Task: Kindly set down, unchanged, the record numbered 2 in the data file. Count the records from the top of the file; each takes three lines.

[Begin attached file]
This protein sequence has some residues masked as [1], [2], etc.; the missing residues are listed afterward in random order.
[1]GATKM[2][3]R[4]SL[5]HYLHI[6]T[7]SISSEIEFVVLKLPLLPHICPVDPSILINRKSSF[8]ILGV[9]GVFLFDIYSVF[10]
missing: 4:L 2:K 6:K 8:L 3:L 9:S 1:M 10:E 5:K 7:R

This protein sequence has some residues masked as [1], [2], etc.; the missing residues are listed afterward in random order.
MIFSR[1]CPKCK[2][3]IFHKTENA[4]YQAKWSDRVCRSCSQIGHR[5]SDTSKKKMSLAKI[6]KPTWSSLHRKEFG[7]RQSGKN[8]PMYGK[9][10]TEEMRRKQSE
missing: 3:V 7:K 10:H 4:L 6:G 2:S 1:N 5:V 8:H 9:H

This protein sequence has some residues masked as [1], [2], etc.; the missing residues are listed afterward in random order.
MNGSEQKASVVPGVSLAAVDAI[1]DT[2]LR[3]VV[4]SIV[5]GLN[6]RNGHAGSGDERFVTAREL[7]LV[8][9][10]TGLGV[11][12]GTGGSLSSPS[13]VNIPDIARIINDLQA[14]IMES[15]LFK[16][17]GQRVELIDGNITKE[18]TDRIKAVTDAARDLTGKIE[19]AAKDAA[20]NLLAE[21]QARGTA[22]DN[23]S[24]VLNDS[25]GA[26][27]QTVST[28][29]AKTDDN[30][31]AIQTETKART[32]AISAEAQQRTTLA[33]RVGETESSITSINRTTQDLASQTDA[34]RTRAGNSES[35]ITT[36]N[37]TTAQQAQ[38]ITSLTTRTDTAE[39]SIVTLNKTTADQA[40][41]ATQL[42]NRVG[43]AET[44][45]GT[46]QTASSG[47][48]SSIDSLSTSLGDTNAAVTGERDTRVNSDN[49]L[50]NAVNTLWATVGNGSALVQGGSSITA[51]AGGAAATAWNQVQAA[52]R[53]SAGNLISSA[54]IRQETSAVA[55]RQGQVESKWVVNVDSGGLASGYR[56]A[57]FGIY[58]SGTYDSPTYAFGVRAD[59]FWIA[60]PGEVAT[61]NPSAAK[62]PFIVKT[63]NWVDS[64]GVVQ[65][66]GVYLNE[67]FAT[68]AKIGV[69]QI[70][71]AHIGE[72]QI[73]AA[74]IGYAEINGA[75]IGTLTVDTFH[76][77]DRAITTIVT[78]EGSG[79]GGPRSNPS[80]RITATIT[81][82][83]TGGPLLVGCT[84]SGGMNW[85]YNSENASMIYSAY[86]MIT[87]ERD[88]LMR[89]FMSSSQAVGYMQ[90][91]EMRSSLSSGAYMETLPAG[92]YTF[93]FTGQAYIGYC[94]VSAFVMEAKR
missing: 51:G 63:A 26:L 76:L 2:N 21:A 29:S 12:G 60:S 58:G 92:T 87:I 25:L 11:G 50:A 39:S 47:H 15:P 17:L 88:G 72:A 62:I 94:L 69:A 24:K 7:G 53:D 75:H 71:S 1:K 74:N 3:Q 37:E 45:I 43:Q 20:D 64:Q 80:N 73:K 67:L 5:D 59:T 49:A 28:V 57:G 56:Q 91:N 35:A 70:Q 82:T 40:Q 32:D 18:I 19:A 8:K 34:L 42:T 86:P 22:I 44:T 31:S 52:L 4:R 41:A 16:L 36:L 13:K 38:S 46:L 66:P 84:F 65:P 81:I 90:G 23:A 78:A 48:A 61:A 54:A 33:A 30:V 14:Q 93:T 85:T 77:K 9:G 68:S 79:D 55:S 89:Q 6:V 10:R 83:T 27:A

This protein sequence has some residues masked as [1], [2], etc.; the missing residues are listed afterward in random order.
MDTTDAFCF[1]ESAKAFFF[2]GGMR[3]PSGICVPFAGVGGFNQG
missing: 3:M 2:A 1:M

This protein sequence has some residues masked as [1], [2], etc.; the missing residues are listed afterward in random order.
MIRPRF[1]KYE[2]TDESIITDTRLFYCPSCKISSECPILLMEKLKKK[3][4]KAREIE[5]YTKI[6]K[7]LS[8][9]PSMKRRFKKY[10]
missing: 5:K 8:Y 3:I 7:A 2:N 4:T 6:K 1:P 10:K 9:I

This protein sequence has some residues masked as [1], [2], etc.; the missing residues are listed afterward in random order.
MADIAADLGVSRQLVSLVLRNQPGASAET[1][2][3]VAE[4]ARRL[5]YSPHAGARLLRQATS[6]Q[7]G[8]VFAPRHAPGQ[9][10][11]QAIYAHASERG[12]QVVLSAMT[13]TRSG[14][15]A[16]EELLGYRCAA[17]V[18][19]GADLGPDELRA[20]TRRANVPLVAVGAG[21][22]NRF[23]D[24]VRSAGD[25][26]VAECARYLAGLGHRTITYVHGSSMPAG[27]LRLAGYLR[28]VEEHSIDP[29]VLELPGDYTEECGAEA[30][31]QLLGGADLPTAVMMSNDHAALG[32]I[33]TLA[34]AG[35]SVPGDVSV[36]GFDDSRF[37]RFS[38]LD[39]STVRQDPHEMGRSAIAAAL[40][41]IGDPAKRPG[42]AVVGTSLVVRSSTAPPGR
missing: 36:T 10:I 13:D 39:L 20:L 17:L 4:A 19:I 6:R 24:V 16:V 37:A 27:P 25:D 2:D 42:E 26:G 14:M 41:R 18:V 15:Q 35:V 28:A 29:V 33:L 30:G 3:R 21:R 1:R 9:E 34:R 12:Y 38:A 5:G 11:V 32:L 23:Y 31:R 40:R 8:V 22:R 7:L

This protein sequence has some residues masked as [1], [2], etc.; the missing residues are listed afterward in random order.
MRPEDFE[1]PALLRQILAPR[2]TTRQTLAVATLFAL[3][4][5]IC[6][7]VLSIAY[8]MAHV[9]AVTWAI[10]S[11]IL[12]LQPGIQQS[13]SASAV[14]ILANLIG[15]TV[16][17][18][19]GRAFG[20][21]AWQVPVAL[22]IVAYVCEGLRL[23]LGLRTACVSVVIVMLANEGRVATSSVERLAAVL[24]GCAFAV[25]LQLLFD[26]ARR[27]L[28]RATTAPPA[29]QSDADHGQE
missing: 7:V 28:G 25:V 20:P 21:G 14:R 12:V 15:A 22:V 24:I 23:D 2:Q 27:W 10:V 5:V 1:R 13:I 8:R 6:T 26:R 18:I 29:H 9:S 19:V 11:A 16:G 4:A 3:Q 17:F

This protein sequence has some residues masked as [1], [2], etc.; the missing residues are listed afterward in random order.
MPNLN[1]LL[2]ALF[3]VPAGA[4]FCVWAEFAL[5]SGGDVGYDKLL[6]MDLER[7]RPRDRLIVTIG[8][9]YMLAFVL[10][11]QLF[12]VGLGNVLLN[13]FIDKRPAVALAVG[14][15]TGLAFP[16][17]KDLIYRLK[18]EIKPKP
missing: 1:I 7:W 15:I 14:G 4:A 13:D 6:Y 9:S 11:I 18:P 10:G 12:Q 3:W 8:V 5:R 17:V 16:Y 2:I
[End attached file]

This protein sequence has some residues masked as [1], [2], etc.; the missing residues are listed afterward in random order.
MIFSR[1]CPKCK[2][3]IFHKTENA[4]YQAKWSDRVCRSCSQIGHR[5]SDTSKKKMSLAKI[6]KPTWSSLHRKEFG[7]RQSGKN[8]PMYGK[9][10]TEEMRRKQSE
missing: 3:V 7:K 10:H 4:L 6:G 2:S 1:N 5:V 8:H 9:H